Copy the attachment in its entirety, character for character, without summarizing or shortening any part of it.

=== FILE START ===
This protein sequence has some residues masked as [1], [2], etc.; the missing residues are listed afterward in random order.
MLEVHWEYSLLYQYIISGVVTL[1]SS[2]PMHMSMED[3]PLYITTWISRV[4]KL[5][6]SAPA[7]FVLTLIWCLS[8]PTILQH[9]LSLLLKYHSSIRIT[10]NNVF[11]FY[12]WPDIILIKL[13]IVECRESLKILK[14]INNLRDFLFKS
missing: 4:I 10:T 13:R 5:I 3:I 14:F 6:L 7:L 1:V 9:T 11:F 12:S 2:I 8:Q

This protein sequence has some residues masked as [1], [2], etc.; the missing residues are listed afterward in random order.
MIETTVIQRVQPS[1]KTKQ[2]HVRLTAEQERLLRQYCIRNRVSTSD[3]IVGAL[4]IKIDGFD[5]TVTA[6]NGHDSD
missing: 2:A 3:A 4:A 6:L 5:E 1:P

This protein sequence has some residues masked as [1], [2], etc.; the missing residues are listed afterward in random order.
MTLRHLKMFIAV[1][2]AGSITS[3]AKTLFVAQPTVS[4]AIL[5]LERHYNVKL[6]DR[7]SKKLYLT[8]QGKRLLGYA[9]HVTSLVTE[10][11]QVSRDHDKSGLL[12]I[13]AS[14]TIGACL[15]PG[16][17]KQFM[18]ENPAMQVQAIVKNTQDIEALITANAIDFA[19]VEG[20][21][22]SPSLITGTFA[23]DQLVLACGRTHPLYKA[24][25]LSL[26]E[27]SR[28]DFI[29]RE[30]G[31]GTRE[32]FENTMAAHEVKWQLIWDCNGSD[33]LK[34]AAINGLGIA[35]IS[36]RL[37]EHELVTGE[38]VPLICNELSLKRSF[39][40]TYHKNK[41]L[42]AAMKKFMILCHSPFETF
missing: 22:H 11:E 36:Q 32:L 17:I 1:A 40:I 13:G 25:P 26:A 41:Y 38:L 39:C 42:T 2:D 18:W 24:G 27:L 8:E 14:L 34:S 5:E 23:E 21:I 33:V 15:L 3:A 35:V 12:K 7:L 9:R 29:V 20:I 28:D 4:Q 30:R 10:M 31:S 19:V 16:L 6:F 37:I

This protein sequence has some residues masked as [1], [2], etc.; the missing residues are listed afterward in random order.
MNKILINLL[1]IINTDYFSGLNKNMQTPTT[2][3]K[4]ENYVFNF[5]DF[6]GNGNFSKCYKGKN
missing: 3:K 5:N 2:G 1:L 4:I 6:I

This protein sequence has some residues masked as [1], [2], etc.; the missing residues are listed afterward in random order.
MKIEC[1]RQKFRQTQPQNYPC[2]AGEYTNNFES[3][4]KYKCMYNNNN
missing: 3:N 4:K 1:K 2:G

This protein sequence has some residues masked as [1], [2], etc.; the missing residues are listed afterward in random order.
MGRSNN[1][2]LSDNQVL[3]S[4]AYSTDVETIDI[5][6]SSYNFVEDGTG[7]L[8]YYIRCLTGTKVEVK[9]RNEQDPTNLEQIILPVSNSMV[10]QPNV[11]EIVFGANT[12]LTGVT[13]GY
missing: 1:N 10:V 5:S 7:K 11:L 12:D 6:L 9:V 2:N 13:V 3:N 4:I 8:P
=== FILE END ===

This protein sequence has some residues masked as [1], [2], etc.; the missing residues are listed afterward in random order.
MLEVHWEYSLLYQYIISGVVTL[1]SS[2]PMHMSMED[3]PLYITTWISRV[4]KL[5][6]SAPA[7]FVLTLIWCLS[8]PTILQH[9]LSLLLKYHSSIRIT[10]NNVF[11]FY[12]WPDIILIKL[13]IVECRESLKILK[14]INNLRDFLFKS
missing: 4:I 10:T 13:R 5:I 3:I 14:F 6:L 7:L 1:V 9:T 11:F 12:S 2:I 8:Q

This protein sequence has some residues masked as [1], [2], etc.; the missing residues are listed afterward in random order.
MIETTVIQRVQPS[1]KTKQ[2]HVRLTAEQERLLRQYCIRNRVSTSD[3]IVGAL[4]IKIDGFD[5]TVTA[6]NGHDSD
missing: 2:A 3:A 4:A 6:L 5:E 1:P

This protein sequence has some residues masked as [1], [2], etc.; the missing residues are listed afterward in random order.
MTLRHLKMFIAV[1][2]AGSITS[3]AKTLFVAQPTVS[4]AIL[5]LERHYNVKL[6]DR[7]SKKLYLT[8]QGKRLLGYA[9]HVTSLVTE[10][11]QVSRDHDKSGLL[12]I[13]AS[14]TIGACL[15]PG[16][17]KQFM[18]ENPAMQVQAIVKNTQDIEALITANAIDFA[19]VEG[20][21][22]SPSLITGTFA[23]DQLVLACGRTHPLYKA[24][25]LSL[26]E[27]SR[28]DFI[29]RE[30]G[31]GTRE[32]FENTMAAHEVKWQLIWDCNGSD[33]LK[34]AAINGLGIA[35]IS[36]RL[37]EHELVTGE[38]VPLICNELSLKRSF[39][40]TYHKNK[41]L[42]AAMKKFMILCHSPFETF
missing: 22:H 11:E 36:Q 32:L 17:I 1:A 40:I 13:G 25:P 26:A 41:Y 38:L 39:C 42:T 2:D 18:W 24:G 27:L 8:E 14:L 34:S 5:E 23:E 21:I 33:V 15:L 3:A 35:V 12:K 7:L 9:R 29:V 20:I 28:D 4:Q 30:R 10:M 31:S 19:V 16:L 6:F 37:I

This protein sequence has some residues masked as [1], [2], etc.; the missing residues are listed afterward in random order.
MNKILINLL[1]IINTDYFSGLNKNMQTPTT[2][3]K[4]ENYVFNF[5]DF[6]GNGNFSKCYKGKN
missing: 3:K 5:N 2:G 1:L 4:I 6:I

This protein sequence has some residues masked as [1], [2], etc.; the missing residues are listed afterward in random order.
MKIEC[1]RQKFRQTQPQNYPC[2]AGEYTNNFES[3][4]KYKCMYNNNN
missing: 3:N 4:K 1:K 2:G

This protein sequence has some residues masked as [1], [2], etc.; the missing residues are listed afterward in random order.
MGRSNN[1][2]LSDNQVL[3]S[4]AYSTDVETIDI[5][6]SSYNFVEDGTG[7]L[8]YYIRCLTGTKVEVK[9]RNEQDPTNLEQIILPVSNSMV[10]QPNV[11]EIVFGANT[12]LTGVT[13]GY
missing: 1:N 10:V 5:S 7:K 11:L 12:D 6:L 9:V 2:N 13:V 3:N 4:I 8:P